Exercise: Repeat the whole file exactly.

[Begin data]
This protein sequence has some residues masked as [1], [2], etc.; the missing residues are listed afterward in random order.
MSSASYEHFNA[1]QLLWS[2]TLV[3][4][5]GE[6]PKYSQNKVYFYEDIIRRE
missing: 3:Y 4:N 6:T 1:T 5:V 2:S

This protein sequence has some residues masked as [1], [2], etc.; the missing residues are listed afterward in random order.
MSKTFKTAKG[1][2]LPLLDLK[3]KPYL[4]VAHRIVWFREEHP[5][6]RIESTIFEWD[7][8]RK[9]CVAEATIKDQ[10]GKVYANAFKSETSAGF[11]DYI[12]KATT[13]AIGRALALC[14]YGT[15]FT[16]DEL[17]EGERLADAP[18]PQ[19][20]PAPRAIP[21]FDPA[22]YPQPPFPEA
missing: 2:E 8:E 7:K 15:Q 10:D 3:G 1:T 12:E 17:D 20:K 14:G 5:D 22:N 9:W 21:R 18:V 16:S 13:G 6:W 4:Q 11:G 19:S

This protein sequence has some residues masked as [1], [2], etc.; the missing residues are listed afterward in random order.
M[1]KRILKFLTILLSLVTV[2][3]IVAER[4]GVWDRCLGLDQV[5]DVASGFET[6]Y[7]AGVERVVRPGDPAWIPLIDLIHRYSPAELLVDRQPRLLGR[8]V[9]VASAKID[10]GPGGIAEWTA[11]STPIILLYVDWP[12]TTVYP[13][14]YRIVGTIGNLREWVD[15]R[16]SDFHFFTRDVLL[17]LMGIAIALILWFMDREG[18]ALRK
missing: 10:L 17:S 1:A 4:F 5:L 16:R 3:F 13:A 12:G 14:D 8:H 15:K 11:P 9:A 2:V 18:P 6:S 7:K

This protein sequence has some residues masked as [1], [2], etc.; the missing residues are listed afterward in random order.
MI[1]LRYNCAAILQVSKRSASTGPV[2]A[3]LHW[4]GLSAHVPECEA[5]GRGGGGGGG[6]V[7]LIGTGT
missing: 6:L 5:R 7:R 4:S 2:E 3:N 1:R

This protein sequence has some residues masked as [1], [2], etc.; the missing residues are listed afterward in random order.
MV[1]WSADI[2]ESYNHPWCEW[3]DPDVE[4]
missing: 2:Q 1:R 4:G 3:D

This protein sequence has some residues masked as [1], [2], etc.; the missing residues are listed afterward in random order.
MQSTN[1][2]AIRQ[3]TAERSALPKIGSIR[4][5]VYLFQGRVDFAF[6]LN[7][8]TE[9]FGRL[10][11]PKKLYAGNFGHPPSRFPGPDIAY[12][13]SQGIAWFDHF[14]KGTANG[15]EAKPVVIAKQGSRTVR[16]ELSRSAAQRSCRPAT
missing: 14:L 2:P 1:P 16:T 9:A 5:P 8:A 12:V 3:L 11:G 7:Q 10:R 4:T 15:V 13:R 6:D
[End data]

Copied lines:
This protein sequence has some residues masked as [1], [2], etc.; the missing residues are listed afterward in random order.
MSSASYEHFNA[1]QLLWS[2]TLV[3][4][5]GE[6]PKYSQNKVYFYEDIIRRE
missing: 3:Y 4:N 6:T 1:T 5:V 2:S

This protein sequence has some residues masked as [1], [2], etc.; the missing residues are listed afterward in random order.
MSKTFKTAKG[1][2]LPLLDLK[3]KPYL[4]VAHRIVWFREEHP[5][6]RIESTIFEWD[7][8]RK[9]CVAEATIKDQ[10]GKVYANAFKSETSAGF[11]DYI[12]KATT[13]AIGRALALC[14]YGT[15]FT[16]DEL[17]EGERLADAP[18]PQ[19][20]PAPRAIP[21]FDPA[22]YPQPPFPEA
missing: 2:E 8:E 7:K 15:Q 10:D 3:G 1:T 12:E 17:D 20:K 14:G 5:D 22:N 9:W 21:R 18:V 16:S 13:G 6:W 4:Q 11:G 19:S

This protein sequence has some residues masked as [1], [2], etc.; the missing residues are listed afterward in random order.
M[1]KRILKFLTILLSLVTV[2][3]IVAER[4]GVWDRCLGLDQV[5]DVASGFET[6]Y[7]AGVERVVRPGDPAWIPLIDLIHRYSPAELLVDRQPRLLGR[8]V[9]VASAKID[10]GPGGIAEWTA[11]STPIILLYVDWP[12]TTVYP[13][14]YRIVGTIGNLREWVD[15]R[16]SDFHFFTRDVLL[17]LMGIAIALILWFMDREG[18]ALRK
missing: 10:L 17:S 1:A 4:F 5:L 16:R 3:F 13:A 12:G 14:D 8:H 15:K 11:P 9:A 2:V 18:P 6:S 7:K

This protein sequence has some residues masked as [1], [2], etc.; the missing residues are listed afterward in random order.
MI[1]LRYNCAAILQVSKRSASTGPV[2]A[3]LHW[4]GLSAHVPECEA[5]GRGGGGGGG[6]V[7]LIGTGT
missing: 6:L 5:R 7:R 4:S 2:E 3:N 1:R

This protein sequence has some residues masked as [1], [2], etc.; the missing residues are listed afterward in random order.
MV[1]WSADI[2]ESYNHPWCEW[3]DPDVE[4]
missing: 2:Q 1:R 4:G 3:D

This protein sequence has some residues masked as [1], [2], etc.; the missing residues are listed afterward in random order.
MQSTN[1][2]AIRQ[3]TAERSALPKIGSIR[4][5]VYLFQGRVDFAF[6]LN[7][8]TE[9]FGRL[10][11]PKKLYAGNFGHPPSRFPGPDIAY[12][13]SQGIAWFDHF[14]KGTANG[15]EAKPVVIAKQGSRTVR[16]ELSRSAAQRSCRPAT
missing: 14:L 2:P 1:P 16:T 9:A 5:P 8:A 12:V 3:L 11:G 7:Q 10:R 4:T 15:V 13:R 6:D